Bhopal: Shooting blindfolded while on skates, flipping omelettes over a hundred times in a minute and doing stunts on the cycle, three daring teenagers of Bhopal have made the city proud through a popular TV show.The trio - Mohammad Bilal, 13, Mohammad Shahbaaz Khan, 14, and Abdul Rahman, 18 - performed daring acts that defied their young age in the hit show ‘Ab India Todega’ programme to make their way into the Guinness Book of World Records.
Bilal made his mark in shooting with a breathtaking performance, hitting the target while skating blindfolded and crossing a gate of fire.
Shahbaaz flipped omelettes 103 times in a minute, almost double the previous record of 60 held by Allen of Britain.
Rahman braked his cycle on the front wheel for a distance of 17.5 metres, his feet resting on the cycle`s handlebar all the time.
The show was shot in Mumbai during the last week of February and aired April 8.
The only thing Shahbaaz Khan knew at the age of 10 was to flip omelettes while helping his father at his roadside cart at Bhopal`s Rang Mahal Square.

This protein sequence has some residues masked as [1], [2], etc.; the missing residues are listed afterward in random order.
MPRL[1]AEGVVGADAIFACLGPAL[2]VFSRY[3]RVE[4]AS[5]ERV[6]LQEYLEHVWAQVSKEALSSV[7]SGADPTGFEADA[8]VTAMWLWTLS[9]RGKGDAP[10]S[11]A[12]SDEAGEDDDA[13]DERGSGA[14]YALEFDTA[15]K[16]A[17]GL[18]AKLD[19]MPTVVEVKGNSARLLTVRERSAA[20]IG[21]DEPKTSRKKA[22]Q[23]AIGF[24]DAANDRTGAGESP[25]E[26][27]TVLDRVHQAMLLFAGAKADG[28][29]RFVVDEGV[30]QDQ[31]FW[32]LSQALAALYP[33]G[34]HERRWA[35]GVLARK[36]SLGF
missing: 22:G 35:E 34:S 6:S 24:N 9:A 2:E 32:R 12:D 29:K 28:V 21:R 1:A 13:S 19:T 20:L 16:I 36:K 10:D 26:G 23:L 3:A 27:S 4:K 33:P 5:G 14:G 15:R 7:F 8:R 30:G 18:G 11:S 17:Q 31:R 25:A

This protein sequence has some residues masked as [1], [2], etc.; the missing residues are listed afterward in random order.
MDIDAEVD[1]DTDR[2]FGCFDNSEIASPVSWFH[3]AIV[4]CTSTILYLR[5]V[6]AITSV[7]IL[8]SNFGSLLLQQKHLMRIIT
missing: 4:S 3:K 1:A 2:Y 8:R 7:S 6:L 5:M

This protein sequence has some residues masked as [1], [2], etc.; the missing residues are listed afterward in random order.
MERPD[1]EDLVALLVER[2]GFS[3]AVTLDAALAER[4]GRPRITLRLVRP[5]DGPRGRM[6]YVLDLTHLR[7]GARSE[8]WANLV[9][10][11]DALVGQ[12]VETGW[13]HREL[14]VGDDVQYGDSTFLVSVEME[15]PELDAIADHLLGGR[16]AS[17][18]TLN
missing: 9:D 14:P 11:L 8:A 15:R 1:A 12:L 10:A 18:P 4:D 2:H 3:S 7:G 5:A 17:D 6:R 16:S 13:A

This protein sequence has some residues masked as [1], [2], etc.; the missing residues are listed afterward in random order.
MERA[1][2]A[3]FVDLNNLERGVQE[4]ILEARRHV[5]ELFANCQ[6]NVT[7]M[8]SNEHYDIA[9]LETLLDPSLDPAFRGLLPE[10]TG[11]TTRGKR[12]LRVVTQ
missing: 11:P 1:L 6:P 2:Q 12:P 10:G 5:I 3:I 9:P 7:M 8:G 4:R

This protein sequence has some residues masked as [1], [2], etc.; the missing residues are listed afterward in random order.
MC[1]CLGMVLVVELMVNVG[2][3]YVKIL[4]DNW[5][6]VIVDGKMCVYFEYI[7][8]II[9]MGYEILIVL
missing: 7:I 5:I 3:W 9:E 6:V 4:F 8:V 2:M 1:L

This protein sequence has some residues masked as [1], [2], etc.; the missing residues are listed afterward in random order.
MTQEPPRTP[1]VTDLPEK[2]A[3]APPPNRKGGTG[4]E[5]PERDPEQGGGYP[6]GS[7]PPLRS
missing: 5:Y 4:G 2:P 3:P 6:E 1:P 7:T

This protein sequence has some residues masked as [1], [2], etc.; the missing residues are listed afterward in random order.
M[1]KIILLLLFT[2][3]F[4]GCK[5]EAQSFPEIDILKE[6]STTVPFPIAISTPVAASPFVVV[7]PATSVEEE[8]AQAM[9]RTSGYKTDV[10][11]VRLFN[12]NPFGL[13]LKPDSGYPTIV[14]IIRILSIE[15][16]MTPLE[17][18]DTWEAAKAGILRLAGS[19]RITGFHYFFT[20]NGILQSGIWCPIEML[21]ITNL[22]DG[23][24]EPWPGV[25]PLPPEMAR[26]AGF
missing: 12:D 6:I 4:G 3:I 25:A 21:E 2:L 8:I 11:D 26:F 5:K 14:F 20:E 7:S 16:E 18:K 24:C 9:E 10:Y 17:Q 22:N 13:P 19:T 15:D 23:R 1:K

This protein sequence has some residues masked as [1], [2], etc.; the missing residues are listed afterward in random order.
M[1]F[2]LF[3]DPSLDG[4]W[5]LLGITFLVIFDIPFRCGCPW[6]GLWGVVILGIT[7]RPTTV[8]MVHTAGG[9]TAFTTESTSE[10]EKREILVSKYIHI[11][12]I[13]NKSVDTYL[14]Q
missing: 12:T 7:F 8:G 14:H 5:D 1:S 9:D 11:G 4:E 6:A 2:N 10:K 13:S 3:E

The teenager loves speed and wants to ride a Bugatti, one of the fastest cars in the world.
"I have a fascination for doing things fast. I like car races and I want to become an automobile engineer in future," Shahbaaz Khan told reporters.
"I was very nervous before the final countdown for the show. I had to flip a 21 cm omelette on a pan weighing 700 gm. My arm pained for 17 days, but so what? Can anything be more important than my victory?" the boy asked, smiling.
Bilal, as a little boy, had started skating and shooting under strict guidance. Today his childhood fascination has made him a Guinness World Record star.
"I have never been afraid of anything. My coach Sajid Khan helped me a lot in strengthening my confidence," he told reporters.
Last year Bilal had also participated in two other adventure shows – ‘Shabaash India’ and ‘Entertainment Ke Liye Kuch Bhi Karega’.
This teenager`s aim is clear - an Olympics gold medal to make the country proud.
Rahman, who created a record of 17.5 metres of braking cycle with the feet on the handlebar, had left his school and devoted four hours every day to fine tune his skill.
"I learnt stunts from my own instincts. I wanted to break the Australian record of five metres and this thought gave me the buzz to create an unmatchable record," the young rider said.